The best estimate I'm aware of is Christopher Chyba's work a few years ago
(which may possibly have been improved on since -- it's not an area I
really keep up on).  He concluded that the Tunguska object was almost
certainly a rock about 60m across, possibly somewhat larger if it arrived
at an unusually low velocity.

>	 The one thing that I could never understand was why did this object,
>whatever it was, never impacted the Earth, but instead exploded above it?

This is what makes it almost certainly a rock -- more precisely, a stony
asteroid -- rather than a comet or carbonaceous-chondrite asteroid or
nickel-iron asteroid.

An object of this size that is mechanically strong, like a nickel-iron
asteroid, reaches the ground mostly intact and not slowed down much, at
which point all Hell breaks loose and you get Barringer Crater.  But a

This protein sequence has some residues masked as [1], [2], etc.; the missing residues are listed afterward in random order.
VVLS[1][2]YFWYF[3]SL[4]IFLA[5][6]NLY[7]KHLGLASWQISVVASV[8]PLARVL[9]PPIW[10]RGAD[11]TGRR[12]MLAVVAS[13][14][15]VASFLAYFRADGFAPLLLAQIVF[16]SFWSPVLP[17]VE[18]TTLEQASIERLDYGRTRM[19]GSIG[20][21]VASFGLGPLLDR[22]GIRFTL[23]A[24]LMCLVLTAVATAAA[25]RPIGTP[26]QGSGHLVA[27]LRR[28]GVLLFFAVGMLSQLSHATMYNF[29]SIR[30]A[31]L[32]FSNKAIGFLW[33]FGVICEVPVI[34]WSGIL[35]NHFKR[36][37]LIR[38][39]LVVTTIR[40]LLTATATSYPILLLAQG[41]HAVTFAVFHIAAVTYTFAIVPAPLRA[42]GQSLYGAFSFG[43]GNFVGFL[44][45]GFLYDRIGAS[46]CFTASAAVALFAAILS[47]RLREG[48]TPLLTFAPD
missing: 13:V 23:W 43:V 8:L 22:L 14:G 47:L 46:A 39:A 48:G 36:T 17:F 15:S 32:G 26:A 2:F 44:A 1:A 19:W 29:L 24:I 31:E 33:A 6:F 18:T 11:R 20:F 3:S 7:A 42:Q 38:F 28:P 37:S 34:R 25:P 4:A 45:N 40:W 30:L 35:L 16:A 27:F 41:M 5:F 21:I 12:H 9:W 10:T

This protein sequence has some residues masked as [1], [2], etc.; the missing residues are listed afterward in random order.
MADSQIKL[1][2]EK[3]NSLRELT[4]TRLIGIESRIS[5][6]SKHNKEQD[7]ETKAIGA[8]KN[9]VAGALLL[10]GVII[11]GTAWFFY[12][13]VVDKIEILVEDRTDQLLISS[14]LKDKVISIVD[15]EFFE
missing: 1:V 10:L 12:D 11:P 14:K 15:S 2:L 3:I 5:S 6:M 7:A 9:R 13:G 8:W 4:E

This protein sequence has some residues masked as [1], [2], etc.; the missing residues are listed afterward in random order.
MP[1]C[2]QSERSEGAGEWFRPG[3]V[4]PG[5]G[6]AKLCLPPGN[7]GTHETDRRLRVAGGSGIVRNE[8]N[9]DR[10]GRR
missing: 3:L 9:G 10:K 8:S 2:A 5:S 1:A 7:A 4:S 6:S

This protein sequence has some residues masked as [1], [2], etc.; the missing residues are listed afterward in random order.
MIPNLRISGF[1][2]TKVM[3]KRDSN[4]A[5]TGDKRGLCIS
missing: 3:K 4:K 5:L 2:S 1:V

weaker object doesn't get that far.

(People have the impression that stone is strong.  It's not.  Oh, it can
carry heavy loads in compression, but take that massive stone obelisk,
solid and strong-looking, and turn it on its side, with one end supported
and the other end hanging, and it will immediately crack and break.  Stone
has essentially no tensile strength -- *pull* on it and it will snap.  A
stone object more than a few meters long has to be supported carefully and
uniformly or it will break under its own weight.  It took thousands of
years of technological development to produce things like the great
cathedrals, large open structures in which no component is ever in